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London Calling by James Craig
Review by Joseph B. Hoyos
Soho Hardcover  ISBN/ITEM#: 9781569479902
Date: 18 October 2011 List Price $25.00 Amazon US / Amazon UK / Show Official Info /

Twenty-five-years ago, the Merrion Club--a fraternity composed of Britain's future VIPs--went on a drinking binge and committed a heinous crime against a fellow student. Now, someone with a very large knife wants revenge against these eight men. One VIP is Christian Holyrod, Mayor of London; another is Edgar Carlton who, according to the polls, will become prime minister in the next General Election, which is only a few days away. After two VIPs are found butchered, Inspector John Carlyle must locate the killer before more die and the election is disrupted.

James Craig's gutsy, envelope-pushing debut, London Calling, dares to distinguish itself from the rest of the crime drama genre. It is a carefully crafted blend of horror and police procedural that is quite macabre and spellbinding. London Calling is a fast-paced mystery that kept me in suspense until the killer's carefully guarded identity was eventually revealed at the shocking conclusion. In the meantime, the death scenes are graphic, bloody and disturbing; likewise, the sex scenes are as equally perverse and stomach churning. I was reminded of my beloved Italian gialli of the late sixties and seventies. These gialli are films where a black-gloved killer stalks and butchers those who are involved with a past crime; usually the victims consist of gorgeous women.

What was envelope-pushing about London Calling? I've never read sex scenes as graphic as the ones depicted in this crime novel. While reading them, I kept thinking, "TMI - too much information". I must assume the author was trying to be as realistic as possible, but this realism may lose readers. (One major sex scene is homosexual in nature.) The raunchy sex scenes, I assume, are intended to depict the depravity of the men belonging to the Merrion Club. Because of their decadent, selfish, lifestyles, I lost all sympathy for the victims. In fact, I was hoping the killer would survive long enough to slay everyone in the Merrion Club. Other readers may also feel the same. At one point, Carlyle sympathized with the killer.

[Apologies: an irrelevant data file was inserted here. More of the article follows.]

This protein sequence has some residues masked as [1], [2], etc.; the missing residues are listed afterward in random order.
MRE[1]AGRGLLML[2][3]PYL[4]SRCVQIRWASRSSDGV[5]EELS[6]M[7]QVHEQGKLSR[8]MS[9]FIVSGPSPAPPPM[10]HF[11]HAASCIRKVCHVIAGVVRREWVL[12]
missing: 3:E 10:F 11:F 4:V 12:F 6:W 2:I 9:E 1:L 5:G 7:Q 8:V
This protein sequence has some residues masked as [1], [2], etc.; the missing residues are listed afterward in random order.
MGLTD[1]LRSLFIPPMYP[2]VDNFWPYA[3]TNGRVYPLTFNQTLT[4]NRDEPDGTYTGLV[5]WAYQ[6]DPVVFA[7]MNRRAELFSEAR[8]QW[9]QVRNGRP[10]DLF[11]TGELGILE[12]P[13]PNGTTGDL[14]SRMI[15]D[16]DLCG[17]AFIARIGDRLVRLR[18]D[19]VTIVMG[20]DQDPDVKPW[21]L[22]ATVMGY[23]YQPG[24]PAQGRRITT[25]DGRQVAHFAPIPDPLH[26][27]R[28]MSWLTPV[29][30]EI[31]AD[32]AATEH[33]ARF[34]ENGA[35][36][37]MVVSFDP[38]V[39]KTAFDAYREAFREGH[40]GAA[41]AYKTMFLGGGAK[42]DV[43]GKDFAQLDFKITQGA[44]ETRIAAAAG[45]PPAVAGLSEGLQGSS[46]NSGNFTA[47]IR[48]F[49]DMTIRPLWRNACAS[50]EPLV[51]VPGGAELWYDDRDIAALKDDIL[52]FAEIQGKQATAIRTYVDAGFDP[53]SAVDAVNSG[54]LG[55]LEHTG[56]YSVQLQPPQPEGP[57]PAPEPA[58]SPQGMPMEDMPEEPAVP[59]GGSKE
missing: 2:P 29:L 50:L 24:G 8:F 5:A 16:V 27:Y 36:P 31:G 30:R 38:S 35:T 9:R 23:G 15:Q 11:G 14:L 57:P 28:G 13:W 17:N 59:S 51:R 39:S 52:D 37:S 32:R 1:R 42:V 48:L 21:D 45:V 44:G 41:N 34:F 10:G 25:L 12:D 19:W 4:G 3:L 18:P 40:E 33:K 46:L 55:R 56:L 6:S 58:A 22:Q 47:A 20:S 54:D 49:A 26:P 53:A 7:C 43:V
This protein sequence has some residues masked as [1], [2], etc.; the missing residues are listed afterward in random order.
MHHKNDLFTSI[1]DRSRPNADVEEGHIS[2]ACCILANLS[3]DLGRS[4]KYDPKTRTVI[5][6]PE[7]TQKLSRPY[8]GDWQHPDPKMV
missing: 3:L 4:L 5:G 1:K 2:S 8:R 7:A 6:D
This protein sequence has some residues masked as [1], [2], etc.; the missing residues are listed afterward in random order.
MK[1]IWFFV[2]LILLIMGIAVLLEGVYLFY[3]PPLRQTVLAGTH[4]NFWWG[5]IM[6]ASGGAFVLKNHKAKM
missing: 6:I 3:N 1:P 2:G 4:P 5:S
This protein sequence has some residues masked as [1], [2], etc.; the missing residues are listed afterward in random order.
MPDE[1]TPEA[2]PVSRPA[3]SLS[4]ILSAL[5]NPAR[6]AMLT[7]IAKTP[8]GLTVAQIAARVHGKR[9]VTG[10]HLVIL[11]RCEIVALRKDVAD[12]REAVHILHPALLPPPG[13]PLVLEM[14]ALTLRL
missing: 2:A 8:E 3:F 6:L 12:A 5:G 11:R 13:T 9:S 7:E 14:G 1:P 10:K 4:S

Inspector John Carlyle of London's Metropolitan Police is a flawed but very likeable character. He never carries a gun and seldom remembers to bring his handcuffs; he relies heavily on his partner, Sergeant Joe Szyszkowski, to manhandle and subdue the villains. Carlyle is a loving family man with a huge sweet tooth; he is also lifelong friends with a professional, highly successful drug dealer, Dominic Silver, who supplies him with information needed to solve his cases. Furthermore, his boss is the overbearing, image-conscious Superintendent Carole Simpson who behaves more like a ladder-climbing politician than a police officer. I believe the author is boldly stating that there are many unqualified employees, like Carole Simpson and Edgar Carlton, who obtained positions of power because of their gender or race. The author also speaks candidly and passionately about the economic downturn that has despairingly plagued London as well as the rest of the world.

The novel's chapters alternate between Carlyle's present and his past--a past pertaining to his career as a police officer since joining the Met Police in the mid-eighties. He's had a turbulent career involving IRA terrorist bombings and coal mining strikes that were all very warlike in their depictions. Details are provided on how Carlyle became good friends with Dominic Silver and how he became enemies with a vicious bully, fellow police officer Trevor Miller, who later becomes head of security for the Carlton twins, Edgar and Xavier. The transitioning between past and present is expertly executed without any confusion. Furthermore, I am partial to this novel because I am the same age as the major characters; I was studying hard at the University of Tennessee at the same time that the wealthy, spoiled Carltons were partying at the University of Cambridge.

After reading James Craig's provocative thriller, London Calling, whenever I look at a politician I ask myself, "What dark, horrible secrets are you hiding? How many lives have you destroyed to get to the top rung of the ladder?" The novel also has an element of dark, politically based humor. For example, one of the politicians is behaving badly like Governor Arnold Schwarzenegger in that he gets his nanny pregnant. I can't help but laugh when I think about that one.

Overall, if you can stomach the strong sexual content, I highly recommend reading London Calling with its creative, bloody death scenes, high body count, exotic locales and intriguing mystery. I can't wait for the sequel; I can already hear it calling my name.

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